TUESDAY, Dec. 29, 2020 (HealthDay News) — Certain patient, clinical, and provider factors are associated with a higher likelihood of oophorectomy in patients with ovarian torsion (OT), according to a study published online Dec. 16 in the Journal of Gynecologic Surgery.

Laura Daniela Michelis, M.D., from the Boston University School of Medicine, and colleagues used diagnosis codes to identify 54 women (<50 years of age) who presented to an urban safety-net hospital emergency department between Jan. 1, 2009, and July 31, 2014, with a diagnosis of OT and who had surgery within one week of presentation.

Of the 54 women with suspected OT undergoing surgery, the researchers report that 78 percent had OT diagnosed at surgery and an oophorectomy was not performed in any of the non-OT cases. Among those diagnosed with OT, 60 percent had an oophorectomy and 40 percent underwent ovarian cystectomy. Higher rates of oophorectomy were seen among patients with older age, higher parity, and larger size of the affected ovary on imaging. Further, oophorectomy was associated with having a laparotomy and surgeon subspecialty. In 9.3 percent of cases of oophorectomy, gynecologic oncologists were the primary surgeons, and they were more likely than generalists or other subspecialists to remove the affected ovary. Only 20 percent of the ovaries removed were actually necrotic.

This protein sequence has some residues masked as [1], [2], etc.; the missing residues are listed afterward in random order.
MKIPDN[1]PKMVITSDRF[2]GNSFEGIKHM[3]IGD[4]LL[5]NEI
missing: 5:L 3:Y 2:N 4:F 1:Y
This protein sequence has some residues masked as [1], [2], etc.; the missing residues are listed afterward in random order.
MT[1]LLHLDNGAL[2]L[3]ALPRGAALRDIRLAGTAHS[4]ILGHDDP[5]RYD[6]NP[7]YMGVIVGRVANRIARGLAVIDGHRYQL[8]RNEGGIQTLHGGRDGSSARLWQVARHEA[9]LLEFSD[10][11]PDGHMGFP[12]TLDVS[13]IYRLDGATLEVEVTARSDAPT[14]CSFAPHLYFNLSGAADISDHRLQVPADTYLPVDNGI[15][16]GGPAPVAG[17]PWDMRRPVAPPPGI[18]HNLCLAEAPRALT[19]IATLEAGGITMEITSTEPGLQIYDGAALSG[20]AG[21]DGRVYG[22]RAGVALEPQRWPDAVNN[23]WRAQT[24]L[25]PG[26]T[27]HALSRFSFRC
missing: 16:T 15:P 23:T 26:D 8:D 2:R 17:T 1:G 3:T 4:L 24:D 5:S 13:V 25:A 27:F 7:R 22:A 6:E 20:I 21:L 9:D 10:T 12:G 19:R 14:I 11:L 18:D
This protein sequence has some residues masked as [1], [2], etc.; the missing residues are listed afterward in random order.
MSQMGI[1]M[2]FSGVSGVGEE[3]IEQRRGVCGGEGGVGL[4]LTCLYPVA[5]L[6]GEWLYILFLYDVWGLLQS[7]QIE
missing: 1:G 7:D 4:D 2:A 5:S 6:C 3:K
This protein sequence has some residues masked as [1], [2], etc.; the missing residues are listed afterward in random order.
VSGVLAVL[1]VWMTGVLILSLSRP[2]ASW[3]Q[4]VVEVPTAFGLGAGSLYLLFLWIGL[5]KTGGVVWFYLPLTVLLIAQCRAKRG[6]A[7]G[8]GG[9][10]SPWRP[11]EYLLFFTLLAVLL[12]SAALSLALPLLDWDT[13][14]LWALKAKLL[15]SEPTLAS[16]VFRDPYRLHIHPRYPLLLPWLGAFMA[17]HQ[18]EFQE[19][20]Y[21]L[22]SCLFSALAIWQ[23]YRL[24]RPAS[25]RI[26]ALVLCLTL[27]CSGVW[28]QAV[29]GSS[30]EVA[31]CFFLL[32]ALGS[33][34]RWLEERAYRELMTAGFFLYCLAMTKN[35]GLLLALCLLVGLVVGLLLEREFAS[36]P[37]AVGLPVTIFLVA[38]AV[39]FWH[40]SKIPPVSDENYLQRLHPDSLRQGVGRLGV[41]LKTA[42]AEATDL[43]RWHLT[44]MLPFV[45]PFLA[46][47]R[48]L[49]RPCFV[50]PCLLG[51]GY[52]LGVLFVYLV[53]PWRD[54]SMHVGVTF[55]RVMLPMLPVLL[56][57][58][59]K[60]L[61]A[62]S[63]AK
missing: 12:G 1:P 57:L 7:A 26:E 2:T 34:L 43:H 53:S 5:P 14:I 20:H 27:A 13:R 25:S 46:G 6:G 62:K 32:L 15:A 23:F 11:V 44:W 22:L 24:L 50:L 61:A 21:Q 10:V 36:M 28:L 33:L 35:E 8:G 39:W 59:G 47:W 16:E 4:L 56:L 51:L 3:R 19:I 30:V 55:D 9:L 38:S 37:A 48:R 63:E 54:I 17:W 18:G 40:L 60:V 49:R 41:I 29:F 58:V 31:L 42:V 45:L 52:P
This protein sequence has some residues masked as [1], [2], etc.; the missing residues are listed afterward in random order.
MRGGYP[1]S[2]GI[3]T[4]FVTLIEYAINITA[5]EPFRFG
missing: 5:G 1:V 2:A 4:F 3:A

“Understanding the clinical factors associated with a higher likelihood of oophorectomy in ovarian torsion cases may help to reduce unnecessary oophorectomies in the future and thus improve fertility and overall health of premenopausal women,” a coauthor said in a statement.

One author disclosed financial ties to the pharmaceutical industry.

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